Berkeley Computational Social Science Forum
Date: Tuesday, March 8, 2022
Time: 4:00-5:00 PM Pacific Time
Location: Virtual Participation – Register to attend via Zoom
Disinformation: Is it who said it, or what it says? An update on European policy, and more
Speaker: Anni Hellman, Deputy Head of Unit, BIDS Visiting Fellow, EU Commission Directorate-General for Communications Networks, Content and Technology
Disinformation is difficult, and it can be dangerous. It has power to cause unnecessary deaths, to change election results, or to turn people against each other in violence. It is used as a tool in new, hybrid warfare, and in many wars and campaigns online. Why is it so difficult to eradicate disinformation?
The European Commission (EC) has since 2018 taken a number of successful actions against disinformation through collaboration with major platforms and advertising industry as well as with fact checkers, and by improving its funding on media literacy and social media research. These have concrete outcomes, and the ambition is to scale up horizontally and vertically. We are getting results and improving the online world, step by step.
However, most disinformation related measures focus on combating the “WHAT”, the content. But what if WHO shares the content is more important that WHAT the content is? Is that the reason there continues to be so much disinformation?
The Computational Social Science Forum is an informal setting for the interdisciplinary exchange of ideas and scholarship at the intersection of social science and data science. Participants engage in a variety of activities such as presentations of work in progress, discussions and critiques of recent papers, introductions to new tools and methods, discussions around ethics, fairness, inequality, and responsible conduct of research, as well as professional development. This Forum is organized as part of the Computational Social Science Training Program, and weekly meetings are hosted by researchers from BIDS and D-Lab. The group welcomes social scientists and researchers with interests in data science methods and tools, and data scientists with applications or interests in public policy, social, behavioral, and health sciences. Participants include graduate students, postdocs, staff, and faculty, and members are encouraged to attend regularly in order to foster community around improving computational social science research, supporting the development and research of group members, and fostering new collaborations. Interested UC Berkeley community members are invited to use this registration form to receive the schedule and access links. Please contact firstname.lastname@example.org for more information or if you are interested in presenting current research for an upcoming session.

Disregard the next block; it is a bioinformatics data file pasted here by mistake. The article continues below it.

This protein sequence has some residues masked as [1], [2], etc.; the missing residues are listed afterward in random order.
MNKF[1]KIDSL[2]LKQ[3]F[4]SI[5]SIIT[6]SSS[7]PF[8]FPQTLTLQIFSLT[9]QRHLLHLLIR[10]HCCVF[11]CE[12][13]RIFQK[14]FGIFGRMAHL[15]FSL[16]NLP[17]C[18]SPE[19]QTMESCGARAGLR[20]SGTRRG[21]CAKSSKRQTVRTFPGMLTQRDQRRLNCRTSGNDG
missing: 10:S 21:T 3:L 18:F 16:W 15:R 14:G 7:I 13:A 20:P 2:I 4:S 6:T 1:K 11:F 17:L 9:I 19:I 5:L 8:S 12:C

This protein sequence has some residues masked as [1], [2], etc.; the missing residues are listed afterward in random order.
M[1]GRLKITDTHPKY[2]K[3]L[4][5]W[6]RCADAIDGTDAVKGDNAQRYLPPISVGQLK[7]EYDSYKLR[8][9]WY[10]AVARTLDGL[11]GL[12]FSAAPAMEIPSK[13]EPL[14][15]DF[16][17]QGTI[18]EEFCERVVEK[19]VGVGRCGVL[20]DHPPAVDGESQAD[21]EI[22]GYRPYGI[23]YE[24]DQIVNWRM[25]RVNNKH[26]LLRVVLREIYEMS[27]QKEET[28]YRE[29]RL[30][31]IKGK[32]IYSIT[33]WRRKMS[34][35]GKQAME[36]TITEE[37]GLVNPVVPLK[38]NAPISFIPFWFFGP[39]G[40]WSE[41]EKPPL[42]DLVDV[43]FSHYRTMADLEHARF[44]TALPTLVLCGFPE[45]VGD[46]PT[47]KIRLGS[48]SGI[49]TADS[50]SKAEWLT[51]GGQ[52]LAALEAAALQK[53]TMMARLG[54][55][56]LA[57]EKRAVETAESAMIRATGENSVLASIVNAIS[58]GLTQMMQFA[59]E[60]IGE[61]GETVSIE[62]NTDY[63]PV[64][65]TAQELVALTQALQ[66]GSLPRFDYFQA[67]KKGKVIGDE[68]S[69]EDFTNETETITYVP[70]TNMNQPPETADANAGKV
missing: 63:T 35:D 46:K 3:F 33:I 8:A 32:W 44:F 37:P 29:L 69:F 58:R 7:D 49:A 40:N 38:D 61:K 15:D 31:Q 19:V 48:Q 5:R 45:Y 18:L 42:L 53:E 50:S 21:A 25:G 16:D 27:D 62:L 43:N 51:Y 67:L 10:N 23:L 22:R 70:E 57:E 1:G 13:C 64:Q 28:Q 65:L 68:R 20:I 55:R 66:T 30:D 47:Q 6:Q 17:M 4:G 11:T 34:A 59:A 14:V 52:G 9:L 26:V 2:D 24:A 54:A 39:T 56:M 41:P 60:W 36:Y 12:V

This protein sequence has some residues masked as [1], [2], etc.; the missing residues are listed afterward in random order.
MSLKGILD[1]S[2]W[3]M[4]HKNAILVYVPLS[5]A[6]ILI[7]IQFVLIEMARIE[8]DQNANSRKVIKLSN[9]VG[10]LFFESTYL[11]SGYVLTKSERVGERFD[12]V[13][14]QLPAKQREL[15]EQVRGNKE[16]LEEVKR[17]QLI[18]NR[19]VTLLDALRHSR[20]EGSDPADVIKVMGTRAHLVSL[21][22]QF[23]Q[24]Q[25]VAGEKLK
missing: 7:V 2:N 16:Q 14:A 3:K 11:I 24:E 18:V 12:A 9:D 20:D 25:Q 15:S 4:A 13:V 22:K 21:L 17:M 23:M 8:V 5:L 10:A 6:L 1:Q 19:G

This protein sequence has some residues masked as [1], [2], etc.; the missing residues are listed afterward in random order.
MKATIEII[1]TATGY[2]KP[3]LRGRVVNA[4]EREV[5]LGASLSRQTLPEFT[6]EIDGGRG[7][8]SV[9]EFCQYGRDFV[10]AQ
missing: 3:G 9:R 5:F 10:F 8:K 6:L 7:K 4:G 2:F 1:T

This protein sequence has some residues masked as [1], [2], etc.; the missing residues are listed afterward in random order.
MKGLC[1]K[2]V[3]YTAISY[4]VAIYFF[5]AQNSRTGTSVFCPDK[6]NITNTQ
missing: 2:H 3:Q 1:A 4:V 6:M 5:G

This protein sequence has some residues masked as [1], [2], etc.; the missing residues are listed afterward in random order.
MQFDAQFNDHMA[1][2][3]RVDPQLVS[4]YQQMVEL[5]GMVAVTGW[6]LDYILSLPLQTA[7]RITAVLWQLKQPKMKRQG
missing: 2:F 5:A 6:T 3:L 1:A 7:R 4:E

Anni Hellman – the Deputy Head of Unit at the EU Commission Directorate-General for Communications Networks, Content and Technology – was a BIDS Visiting Fellow and an EU Fellow in the Berkeley Institute of European Studies at University of California, Berkeley, in 2021-2022. She is a mathematician, qualified insurance actuary and a Fellow of the Actuarial Association of Finland, and holds degrees in mathematics, actuarial sciences and computer sciences. In the European Commission, her unit (Media convergence and social media) has focused on the challenges of social media, with two main strands or work: policy on how to tackle the challenges of disinformation, and how to work towards ensuring the integrity of social media through a multidisciplinary approach and through funding of research projects. In Berkeley, Hellman has returned partly to her mathematical roots to look into the challenges of artificial intelligence in general and algorithms in particular – can AI be audited? – as well as the disinformation challenge from a mathematical perspective. Hellman aims to combine her backgrounds in pure and actuarial mathematics, in audit practices and in working on and with the European legislative instruments.